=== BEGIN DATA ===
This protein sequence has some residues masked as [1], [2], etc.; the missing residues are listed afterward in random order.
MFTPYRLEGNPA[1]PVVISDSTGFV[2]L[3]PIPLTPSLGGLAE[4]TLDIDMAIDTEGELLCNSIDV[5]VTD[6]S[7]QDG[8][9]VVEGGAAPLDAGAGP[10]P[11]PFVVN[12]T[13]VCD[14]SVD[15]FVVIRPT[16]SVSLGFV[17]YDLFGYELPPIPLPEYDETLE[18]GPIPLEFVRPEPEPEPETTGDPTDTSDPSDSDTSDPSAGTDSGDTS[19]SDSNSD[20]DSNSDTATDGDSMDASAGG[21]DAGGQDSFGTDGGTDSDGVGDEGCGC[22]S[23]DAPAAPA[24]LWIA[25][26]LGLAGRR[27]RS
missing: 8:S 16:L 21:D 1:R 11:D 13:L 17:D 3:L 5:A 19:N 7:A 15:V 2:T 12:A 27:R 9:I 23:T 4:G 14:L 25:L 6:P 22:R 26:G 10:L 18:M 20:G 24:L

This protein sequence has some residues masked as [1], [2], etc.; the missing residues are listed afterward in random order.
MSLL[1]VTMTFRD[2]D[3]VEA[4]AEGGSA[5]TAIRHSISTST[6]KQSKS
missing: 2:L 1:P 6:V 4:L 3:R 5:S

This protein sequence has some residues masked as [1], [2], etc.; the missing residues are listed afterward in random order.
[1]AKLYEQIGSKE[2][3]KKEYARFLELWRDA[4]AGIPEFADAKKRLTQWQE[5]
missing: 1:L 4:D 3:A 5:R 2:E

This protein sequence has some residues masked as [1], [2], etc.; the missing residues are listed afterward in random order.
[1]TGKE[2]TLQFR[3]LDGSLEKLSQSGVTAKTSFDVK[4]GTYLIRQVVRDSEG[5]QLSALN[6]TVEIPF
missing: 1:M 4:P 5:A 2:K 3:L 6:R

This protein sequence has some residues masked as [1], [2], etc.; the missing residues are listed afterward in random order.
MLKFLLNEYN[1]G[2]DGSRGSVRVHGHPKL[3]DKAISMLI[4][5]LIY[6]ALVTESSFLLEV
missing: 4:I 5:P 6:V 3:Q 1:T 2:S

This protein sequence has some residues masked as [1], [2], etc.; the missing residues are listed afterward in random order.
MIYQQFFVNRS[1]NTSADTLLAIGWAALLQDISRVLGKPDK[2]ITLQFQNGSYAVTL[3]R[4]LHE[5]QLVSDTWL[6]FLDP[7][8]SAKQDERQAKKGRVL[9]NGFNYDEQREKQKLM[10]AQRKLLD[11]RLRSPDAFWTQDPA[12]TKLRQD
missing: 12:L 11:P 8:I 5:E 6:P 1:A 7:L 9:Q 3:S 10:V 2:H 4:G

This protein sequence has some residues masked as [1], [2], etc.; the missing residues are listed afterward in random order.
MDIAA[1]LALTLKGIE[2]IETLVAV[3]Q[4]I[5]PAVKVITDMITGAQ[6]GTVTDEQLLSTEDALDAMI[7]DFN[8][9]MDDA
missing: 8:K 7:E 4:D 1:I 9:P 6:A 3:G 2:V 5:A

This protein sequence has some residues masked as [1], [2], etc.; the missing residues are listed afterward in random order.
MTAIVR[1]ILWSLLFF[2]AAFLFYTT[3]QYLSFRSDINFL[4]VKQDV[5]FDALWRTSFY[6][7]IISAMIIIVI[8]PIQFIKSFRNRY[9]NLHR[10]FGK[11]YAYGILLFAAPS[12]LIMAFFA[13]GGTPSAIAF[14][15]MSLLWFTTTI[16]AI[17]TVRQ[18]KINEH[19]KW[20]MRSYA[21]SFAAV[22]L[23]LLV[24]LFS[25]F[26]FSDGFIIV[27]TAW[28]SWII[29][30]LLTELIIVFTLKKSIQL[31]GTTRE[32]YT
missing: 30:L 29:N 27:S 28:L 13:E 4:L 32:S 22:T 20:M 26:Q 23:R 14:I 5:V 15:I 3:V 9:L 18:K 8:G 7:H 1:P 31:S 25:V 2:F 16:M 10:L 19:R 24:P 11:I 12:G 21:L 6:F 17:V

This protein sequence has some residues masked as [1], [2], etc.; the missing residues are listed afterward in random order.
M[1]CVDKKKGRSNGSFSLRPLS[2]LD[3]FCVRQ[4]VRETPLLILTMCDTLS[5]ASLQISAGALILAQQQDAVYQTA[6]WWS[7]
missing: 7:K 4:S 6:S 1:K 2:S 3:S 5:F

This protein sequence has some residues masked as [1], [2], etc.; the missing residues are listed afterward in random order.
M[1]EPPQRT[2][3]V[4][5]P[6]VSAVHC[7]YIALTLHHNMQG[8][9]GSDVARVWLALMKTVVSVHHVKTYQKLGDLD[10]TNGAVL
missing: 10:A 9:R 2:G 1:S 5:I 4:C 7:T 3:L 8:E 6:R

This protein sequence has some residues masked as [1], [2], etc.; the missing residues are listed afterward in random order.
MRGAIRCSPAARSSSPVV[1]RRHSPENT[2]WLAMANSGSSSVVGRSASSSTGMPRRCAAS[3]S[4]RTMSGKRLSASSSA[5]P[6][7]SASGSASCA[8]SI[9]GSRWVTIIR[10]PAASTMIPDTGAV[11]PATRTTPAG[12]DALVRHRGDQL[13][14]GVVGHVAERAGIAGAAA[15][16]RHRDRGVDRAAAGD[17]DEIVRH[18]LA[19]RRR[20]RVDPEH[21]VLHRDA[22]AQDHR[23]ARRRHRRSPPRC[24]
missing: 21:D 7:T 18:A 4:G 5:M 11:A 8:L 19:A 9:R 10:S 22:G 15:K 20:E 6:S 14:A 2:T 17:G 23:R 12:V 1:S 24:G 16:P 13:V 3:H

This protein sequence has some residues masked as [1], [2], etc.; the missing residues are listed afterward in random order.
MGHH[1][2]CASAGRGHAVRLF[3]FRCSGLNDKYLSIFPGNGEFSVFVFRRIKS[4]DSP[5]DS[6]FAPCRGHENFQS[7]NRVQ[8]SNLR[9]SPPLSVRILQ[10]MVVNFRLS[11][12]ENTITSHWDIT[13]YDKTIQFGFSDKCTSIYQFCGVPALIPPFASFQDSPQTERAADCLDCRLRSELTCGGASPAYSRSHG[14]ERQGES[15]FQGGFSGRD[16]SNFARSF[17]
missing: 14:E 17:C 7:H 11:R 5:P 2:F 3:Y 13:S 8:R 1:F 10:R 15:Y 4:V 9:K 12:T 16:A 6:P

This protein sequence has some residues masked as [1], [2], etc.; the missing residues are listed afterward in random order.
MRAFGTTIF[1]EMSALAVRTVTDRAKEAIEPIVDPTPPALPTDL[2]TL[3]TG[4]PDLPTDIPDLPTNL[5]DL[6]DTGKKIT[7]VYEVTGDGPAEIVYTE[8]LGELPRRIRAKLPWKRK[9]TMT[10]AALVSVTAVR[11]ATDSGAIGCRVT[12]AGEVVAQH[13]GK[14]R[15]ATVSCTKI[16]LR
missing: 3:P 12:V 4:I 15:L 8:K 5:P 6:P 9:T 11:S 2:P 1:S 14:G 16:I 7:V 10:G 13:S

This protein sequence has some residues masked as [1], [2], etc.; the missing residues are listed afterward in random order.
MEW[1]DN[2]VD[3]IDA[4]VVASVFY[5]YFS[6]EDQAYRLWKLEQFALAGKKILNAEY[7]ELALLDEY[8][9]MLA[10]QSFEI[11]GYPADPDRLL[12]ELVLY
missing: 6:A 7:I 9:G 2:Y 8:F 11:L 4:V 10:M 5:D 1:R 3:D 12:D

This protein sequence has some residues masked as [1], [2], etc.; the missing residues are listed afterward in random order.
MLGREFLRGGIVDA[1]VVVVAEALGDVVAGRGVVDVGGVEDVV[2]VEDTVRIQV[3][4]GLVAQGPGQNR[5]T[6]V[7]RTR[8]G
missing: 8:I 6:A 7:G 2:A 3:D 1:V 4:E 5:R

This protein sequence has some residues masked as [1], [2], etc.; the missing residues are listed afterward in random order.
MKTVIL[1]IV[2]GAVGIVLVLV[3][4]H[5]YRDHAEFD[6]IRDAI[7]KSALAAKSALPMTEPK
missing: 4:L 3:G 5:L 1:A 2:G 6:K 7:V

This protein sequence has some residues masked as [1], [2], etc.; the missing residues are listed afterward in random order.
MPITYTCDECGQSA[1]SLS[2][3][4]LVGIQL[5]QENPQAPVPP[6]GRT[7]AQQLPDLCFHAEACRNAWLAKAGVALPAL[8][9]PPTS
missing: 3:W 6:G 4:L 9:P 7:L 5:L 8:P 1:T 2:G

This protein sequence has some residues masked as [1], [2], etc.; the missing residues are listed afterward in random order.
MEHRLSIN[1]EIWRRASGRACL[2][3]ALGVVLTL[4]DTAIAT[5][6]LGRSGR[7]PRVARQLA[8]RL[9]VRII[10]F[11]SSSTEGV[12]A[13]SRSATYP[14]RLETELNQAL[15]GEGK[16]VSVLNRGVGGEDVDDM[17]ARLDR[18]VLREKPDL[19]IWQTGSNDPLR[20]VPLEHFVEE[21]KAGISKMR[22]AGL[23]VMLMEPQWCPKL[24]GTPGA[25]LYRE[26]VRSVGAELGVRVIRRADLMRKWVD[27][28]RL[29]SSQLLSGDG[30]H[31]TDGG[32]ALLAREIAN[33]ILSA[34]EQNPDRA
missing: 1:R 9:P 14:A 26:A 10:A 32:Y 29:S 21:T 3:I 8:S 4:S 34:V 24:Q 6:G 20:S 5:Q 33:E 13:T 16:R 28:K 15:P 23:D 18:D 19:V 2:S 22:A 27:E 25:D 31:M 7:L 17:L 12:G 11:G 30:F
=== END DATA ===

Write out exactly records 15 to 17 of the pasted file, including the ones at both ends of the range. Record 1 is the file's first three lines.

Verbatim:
This protein sequence has some residues masked as [1], [2], etc.; the missing residues are listed afterward in random order.
MLGREFLRGGIVDA[1]VVVVAEALGDVVAGRGVVDVGGVEDVV[2]VEDTVRIQV[3][4]GLVAQGPGQNR[5]T[6]V[7]RTR[8]G
missing: 8:I 6:A 7:G 2:A 3:D 1:V 4:E 5:R

This protein sequence has some residues masked as [1], [2], etc.; the missing residues are listed afterward in random order.
MKTVIL[1]IV[2]GAVGIVLVLV[3][4]H[5]YRDHAEFD[6]IRDAI[7]KSALAAKSALPMTEPK
missing: 4:L 3:G 5:L 1:A 2:G 6:K 7:V

This protein sequence has some residues masked as [1], [2], etc.; the missing residues are listed afterward in random order.
MPITYTCDECGQSA[1]SLS[2][3][4]LVGIQL[5]QENPQAPVPP[6]GRT[7]AQQLPDLCFHAEACRNAWLAKAGVALPAL[8][9]PPTS
missing: 3:W 6:G 4:L 9:P 7:L 5:L 8:P 1:T 2:G